Inflation uncertainty and the specter of an imminent government shutdown drove markets in what turned out to be a shaky September for stocks.
For the month, the market’s three major indices performed as follows:
The Dow -3.5%
S&P 500 -4.9%
The Nasdaq and S&P posted their worst performing month of the year in September and the worst since December 2022, while the Dow saw its worst month since February.
For the quarter (Q3), the three major indices performed as follows:
The Dow -2.6%
S&P 500 -3.7%
Jobs and Unemployment
According to the U.S. Labor Department, nonfarm payrolls rose by 187,000 in August. That exceeded economists’ expectations of 170,000 new jobs for the month, following a 157,000 increase in July.
For August, the unemployment rate increased to 3.8%, up significantly from 3.5% in July, as job openings dropped to the lowest in almost 2 ½ years.
Additionally, revisions to June and July’s employment data showed that 110,000 fewer jobs were created than previously reported.
For the past three months, the U.S. economy has added an average of 150,000 new payrolls, down significantly from the previous three-month period when the economy added an average of 238,000 jobs.
Before June-August, monthly job growth stayed below 200,000 for 29 straight months.
The annual inflation rate rose to 3.7% in August (September data release), which was up from 3.2% in July and higher for the second month in a row after 12 consecutive months of lower inflation.
The Consumer Price Index increased 0.6% for the month after a 0.2% bump in July.
A spike in gasoline prices was the biggest culprit for higher all-items inflation, consuming more than half of the monthly increase. Aside from gas prices, shelter costs rose again for the 40th consecutive month, and the food index rose marginally. For the month, prices for used cars and furniture trended down.
But there was some marginally better news in the tail days of September, as the Personal Consumption Expenditures Price (PCE) Index, which strips away food and energy costs and is the Fed’s preferred measure of inflation, grew 0.1% for the month, coming in lower than 0.2% expectations.
The Fed and Rates
At their September 20th meeting, the Federal Reserve opted to keep their benchmark interest rate unchanged at a range of 5.25%-5.5%.
While that rate stays steady at a 22-year high, it does display that the Fed believes they are on course to control inflation, although more work is yet to be done.
Fed Open Market Committee (FOMC) members also signaled another rate hike may be needed later this year to cool the economy further and bring inflation down to their 2% target rate. (The vote among FOMC members was split 12-7 on whether to hike rates one more time or maintain at current levels.)
“It’s more about stronger economic activity, if I had to attribute one thing,” said Fed chair Jerome Powell when asked about the potential for additional rate hike this year. “Broadly, stronger economic activity means we have to do more with rates.”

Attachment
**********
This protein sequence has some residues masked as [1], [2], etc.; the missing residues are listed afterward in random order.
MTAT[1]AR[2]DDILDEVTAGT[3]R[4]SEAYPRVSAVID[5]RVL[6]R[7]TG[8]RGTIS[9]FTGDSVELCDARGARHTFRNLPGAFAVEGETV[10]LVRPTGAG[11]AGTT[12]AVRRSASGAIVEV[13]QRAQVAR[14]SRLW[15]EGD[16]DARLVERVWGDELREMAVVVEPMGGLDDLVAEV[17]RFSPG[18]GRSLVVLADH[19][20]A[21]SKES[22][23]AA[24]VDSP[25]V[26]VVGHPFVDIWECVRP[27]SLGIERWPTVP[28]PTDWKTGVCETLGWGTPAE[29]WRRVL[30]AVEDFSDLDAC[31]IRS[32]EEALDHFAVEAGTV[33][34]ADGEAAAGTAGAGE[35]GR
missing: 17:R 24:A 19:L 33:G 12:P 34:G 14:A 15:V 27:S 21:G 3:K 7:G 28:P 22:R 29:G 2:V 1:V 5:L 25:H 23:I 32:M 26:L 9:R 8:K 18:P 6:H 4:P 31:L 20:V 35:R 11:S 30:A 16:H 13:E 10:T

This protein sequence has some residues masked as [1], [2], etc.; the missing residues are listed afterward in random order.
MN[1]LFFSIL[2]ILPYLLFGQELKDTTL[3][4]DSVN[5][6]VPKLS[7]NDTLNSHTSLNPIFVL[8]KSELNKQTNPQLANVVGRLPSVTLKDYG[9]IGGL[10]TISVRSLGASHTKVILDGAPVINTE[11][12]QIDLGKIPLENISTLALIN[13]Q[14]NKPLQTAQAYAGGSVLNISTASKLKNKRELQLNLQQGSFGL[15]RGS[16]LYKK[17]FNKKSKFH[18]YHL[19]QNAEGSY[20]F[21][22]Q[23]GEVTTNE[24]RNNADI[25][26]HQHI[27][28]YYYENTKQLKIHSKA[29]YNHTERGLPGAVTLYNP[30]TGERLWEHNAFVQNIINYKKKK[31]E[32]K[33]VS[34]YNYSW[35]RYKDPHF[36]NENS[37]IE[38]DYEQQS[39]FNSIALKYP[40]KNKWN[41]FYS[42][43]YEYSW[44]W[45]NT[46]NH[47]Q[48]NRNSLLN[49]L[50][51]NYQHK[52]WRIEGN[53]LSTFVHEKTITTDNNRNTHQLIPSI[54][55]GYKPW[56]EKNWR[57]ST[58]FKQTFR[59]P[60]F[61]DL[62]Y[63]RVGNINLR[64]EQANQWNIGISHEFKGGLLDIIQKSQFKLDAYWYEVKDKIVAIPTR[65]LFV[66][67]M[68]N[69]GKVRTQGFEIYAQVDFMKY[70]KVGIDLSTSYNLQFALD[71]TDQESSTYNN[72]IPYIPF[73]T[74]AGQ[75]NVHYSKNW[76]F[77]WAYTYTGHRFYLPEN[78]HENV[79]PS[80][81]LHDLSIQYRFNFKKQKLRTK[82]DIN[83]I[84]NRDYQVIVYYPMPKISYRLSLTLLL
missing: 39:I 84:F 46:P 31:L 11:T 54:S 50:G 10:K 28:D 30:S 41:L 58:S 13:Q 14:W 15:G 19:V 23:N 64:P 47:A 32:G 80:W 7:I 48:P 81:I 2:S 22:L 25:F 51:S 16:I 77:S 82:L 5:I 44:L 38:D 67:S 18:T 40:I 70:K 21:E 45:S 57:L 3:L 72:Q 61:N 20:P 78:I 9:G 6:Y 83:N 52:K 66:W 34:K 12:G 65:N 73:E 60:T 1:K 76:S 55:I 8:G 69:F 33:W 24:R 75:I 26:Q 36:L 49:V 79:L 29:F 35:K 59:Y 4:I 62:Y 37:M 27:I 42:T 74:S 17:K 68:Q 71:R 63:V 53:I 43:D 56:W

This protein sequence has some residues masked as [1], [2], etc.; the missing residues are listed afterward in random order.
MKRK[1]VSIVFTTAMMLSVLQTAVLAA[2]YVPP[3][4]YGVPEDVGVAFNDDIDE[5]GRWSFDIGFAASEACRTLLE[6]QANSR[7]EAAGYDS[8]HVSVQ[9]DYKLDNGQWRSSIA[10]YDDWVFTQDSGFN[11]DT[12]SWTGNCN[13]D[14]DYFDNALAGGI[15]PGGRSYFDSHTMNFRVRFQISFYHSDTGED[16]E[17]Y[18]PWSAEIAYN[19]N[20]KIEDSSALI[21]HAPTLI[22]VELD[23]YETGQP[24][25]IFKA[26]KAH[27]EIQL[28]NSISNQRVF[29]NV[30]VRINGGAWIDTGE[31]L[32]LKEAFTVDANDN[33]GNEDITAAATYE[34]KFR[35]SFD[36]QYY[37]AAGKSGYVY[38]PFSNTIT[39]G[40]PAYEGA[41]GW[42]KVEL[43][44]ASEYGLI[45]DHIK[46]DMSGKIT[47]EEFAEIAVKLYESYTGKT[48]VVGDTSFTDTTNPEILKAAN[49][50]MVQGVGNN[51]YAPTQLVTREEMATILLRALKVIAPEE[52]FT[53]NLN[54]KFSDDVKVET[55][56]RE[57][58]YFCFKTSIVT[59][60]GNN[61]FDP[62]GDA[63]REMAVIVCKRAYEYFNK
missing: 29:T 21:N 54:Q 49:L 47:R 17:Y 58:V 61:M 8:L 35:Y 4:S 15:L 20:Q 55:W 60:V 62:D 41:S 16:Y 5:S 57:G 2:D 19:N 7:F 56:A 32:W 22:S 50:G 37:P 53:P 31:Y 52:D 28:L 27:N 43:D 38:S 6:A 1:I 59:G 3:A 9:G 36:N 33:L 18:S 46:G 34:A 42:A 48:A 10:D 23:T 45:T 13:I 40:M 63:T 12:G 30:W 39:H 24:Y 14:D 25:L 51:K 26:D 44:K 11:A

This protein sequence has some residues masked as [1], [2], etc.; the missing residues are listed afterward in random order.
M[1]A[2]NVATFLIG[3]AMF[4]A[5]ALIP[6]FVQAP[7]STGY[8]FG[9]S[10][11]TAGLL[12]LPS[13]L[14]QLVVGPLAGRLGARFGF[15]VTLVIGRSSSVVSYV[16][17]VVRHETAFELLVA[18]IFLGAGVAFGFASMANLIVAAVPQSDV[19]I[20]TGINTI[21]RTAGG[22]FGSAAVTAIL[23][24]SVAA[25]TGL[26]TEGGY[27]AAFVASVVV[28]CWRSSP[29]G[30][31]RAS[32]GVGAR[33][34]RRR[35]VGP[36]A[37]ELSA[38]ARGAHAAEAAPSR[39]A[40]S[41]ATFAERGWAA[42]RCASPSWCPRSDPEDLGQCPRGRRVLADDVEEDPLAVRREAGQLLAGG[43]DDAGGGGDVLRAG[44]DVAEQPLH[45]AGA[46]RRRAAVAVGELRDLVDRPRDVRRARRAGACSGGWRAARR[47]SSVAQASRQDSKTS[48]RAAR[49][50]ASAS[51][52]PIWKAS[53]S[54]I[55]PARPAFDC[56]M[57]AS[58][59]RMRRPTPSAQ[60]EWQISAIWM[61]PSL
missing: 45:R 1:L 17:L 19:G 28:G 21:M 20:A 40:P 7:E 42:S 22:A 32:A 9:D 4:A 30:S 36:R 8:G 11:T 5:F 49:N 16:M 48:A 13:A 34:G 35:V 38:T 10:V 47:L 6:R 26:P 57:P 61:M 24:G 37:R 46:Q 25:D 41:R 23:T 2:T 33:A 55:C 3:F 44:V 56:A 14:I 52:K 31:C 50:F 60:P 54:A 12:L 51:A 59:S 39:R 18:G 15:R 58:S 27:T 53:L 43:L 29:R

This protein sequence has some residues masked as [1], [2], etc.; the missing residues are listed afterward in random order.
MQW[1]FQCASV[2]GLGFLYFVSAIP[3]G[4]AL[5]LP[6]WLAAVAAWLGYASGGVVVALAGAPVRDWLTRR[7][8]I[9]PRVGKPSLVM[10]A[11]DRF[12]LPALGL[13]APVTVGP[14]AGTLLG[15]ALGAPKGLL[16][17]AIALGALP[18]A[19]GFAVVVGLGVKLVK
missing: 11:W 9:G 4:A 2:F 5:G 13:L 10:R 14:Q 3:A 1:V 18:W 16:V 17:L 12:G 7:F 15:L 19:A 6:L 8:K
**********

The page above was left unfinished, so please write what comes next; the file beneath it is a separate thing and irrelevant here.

Is the cost of college worth it?
Paying for higher education is more expensive than ever, as some of you sending kids off to college know all too well.
In fact, the cost of admission for the typical Ivy League school is now almost $90,000 per year, adding up to an astonishing $360,000 for a four-year degree.
Even the price tag to attend less prestigious (but popular) schools is astronomical, like the University of Michigan ($76,300 annually for out-of-state tuition) and the University of Virginia ($76,700).
A recent Wall Street Journal poll found that 56% of Americans surveyed don’t feel the cost of a four-year degree at most colleges is even worth it these days, considering graduation with a mountain of student loans and lack of specific job skills, etc.
Conversely, just 42% of respondents think the cost of college is worth it these days – numbers that were almost reversed just ten years ago.
Mortgage and Housing
Mortgage rates continue to cripple the housing market, with the national average 30-year fixed home loan pushing through 7% in August and now at 8.1% as of the 29th of September.
Affordability woes and record-low inventory are leading to sharp declines in home sales, with the only exception being a notable uptick in new home sales.
Looking at the home price forecast through the end of 2023, estimates from four credible industry organizations predict a range of price increases from +3.9% to -0.6%, with an average forecast of +0.7%.
With value growth essentially staying flat, we’re seeing paltry inventory keeping home prices from falling significantly despite the highest mortgage rates since 2000.
“The underlying principles of sound investment should not alter from decade to decade, but the application of these principles must be adapted to significant changes in the financial mechanisms and climate.”